Although the Institute for International Sport says it will still hold its March 10 program at Kingswood Oxford School in
, a spokeswoman for the school says it is reviewing the program in light of the nonprofit's "business difficulties."
School Spokeswoman Sonya Adams also said that the school was reviewing the summer camps that institute Executive Director Daniel Doyle Jr. holds at the school, such as Camp Renaissance. Doyle, however, told the school Friday that his camps will now all be held at the
The school for the deaf could not be reached for comment.
The camps are a for-profit business run by Doyle, a West Hartford resident, and are separate from the institute.
Doyle did coach the school's basketball team in the 1970s. In addition, five of his children attended Kingswood Oxford.
The institute, which runs programs like last year's World Scholar-Athlete Games and World Youth Peace Summit at the
, is dealing with debt, failed real estate ventures and an audit over its use of a government grant.
A report regarding the audit, which had been forwarded to Rhode Island state police, was conducted by Rhode Island's acting auditor general. It says the institute could not account for how it spent the grant.
Doyle has said the institute intends to sell its two buildings on the University of Rhode Island campus to raise cash. He also said that his family has made a large financial commitment to the institute.
The University of Rhode Island announced Friday it will conduct its own independent investigation of transactions between the university and the institute. The institute owes the school $380,000. URI is also exploring various legal avenues for the repayment of the debt.
In addition to financial problems, the former chief executive officer of
has raised questions regarding a signature on a document filed with the Rhode Island secretary of state. Alan Hassenfeld says he never signed the 2009 annual report form despite the fact that his signature is on the document. He also says he never served on the institute's board of directors, although the document lists him as chair.
"We agree that the signature on the 2009 annual report does not appear to be Alan Hassenfeld's, nor was he ever chair of the Institute for International Sport," a statement issued by a Rhode Island public relations firm Friday states. "
had nothing to do with this document. This would have been handled on a staff level in 2009."
The March 10 event is called the Butterworth-Woodiel Peace Lecture and Symposium after social activist Mims Butterworth of West Hartford and the late Flo Woodiel, who was chairwoman of West Hartford Citizens for Peace and Justice.
"All things are go," said Paz Magat, the institute's deputy director, on Friday.
, who is expected to run a panel discussion about the role of women in peace at the event, said she has her doubts.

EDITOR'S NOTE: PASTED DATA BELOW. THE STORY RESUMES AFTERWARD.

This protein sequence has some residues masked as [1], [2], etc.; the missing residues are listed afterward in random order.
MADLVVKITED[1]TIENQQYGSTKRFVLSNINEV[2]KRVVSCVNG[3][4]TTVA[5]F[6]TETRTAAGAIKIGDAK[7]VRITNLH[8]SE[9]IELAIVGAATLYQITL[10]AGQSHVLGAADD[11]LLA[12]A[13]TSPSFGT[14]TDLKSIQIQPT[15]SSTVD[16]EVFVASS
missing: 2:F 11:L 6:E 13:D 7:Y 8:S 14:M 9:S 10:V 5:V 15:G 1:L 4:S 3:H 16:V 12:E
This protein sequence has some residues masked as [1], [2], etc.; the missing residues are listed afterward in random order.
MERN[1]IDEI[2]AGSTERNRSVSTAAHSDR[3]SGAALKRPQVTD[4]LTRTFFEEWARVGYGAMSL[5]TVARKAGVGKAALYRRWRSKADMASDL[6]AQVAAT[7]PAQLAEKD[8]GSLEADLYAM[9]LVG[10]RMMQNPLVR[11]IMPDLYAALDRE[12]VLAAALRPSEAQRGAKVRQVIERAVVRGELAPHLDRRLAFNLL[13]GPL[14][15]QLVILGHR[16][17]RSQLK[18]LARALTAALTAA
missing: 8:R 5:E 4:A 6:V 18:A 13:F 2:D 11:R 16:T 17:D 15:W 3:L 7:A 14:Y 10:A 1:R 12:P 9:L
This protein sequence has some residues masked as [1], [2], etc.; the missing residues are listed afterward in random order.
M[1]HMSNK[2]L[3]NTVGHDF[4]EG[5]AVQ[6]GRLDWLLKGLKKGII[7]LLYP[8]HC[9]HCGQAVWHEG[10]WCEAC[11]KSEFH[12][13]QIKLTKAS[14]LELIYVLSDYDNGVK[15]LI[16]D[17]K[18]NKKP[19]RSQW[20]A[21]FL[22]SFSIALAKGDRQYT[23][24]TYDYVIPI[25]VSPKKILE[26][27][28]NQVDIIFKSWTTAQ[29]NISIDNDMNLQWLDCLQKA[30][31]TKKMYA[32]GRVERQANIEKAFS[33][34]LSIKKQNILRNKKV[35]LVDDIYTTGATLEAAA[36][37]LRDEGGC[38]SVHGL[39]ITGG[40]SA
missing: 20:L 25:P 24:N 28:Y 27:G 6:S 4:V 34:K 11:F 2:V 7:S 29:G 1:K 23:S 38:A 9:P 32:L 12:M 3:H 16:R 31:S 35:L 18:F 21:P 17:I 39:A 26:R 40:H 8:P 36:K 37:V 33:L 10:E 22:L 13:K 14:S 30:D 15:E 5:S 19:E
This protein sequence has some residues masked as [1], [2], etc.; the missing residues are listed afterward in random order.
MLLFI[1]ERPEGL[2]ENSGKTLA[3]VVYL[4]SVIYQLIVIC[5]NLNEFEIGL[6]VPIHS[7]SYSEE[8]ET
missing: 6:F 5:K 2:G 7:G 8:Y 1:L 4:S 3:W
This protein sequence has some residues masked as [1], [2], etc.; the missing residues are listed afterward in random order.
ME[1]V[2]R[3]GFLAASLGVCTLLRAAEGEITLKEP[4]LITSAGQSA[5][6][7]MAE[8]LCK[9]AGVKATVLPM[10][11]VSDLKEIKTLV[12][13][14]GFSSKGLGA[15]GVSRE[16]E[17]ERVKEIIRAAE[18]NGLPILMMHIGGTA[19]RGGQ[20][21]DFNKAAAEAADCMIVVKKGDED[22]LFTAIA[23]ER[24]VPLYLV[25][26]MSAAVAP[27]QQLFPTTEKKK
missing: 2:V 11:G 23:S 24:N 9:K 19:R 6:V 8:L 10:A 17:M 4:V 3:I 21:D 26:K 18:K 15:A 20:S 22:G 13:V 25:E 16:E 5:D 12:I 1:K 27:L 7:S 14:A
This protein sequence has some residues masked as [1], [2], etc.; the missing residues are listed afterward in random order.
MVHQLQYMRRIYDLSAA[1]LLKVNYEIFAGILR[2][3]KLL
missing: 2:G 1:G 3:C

"My guess is that it's not going to go on," Bye said. "I certainly have a lot of concerns. I'm just waiting."
, D-Conn., is also expected to run a panel discussion March 10. Larson has publicly applauded the institute's efforts to promote world peace.
"Obviously I am saddened by the financial situation that the Institute of International Sport and Dan Doyle have found themselves in," he said in a prepared statement. "Dan's hard work, enthusiasm and vision for the games are well intended.
As more information regarding the institute's finances are made public, Rhode Island philanthropist Alan Shawn Feinstein said he just shakes his head.
"They just learned what I found out years ago," he said. "[The institute] promised the moon."
Like Hassenfeld, Feinstein said he has also given the institute money over the years. His first gift for $1 million was used to construct the institute's first — and only finished — building on the University of Rhode Island campus. The building, which bears the Feinstein name, opened in 1999.
A written agreement shows that the institute agreed to dedicate space for activities relating to the Feinstein Foundation. It also agreed to have all participants in the world games complete a community service project prior to their arrival.
The institute did not follow through on either provision, Feinstein said.
Through a public relations firm, Doyle declined to comment.
By the time he learned about the breach of agreement, Feinstein had already made a second, $80,000 donation to the institute. The agreement between the institute and Feinstein states that if provisions were broken, the institute would return $300,000 to the foundation. Feinstein says he has never been reimbursed, but added that he will not pursue legal action.
"When you go after a loser who cheats you, it usually costs more money in lawyer fees," he said.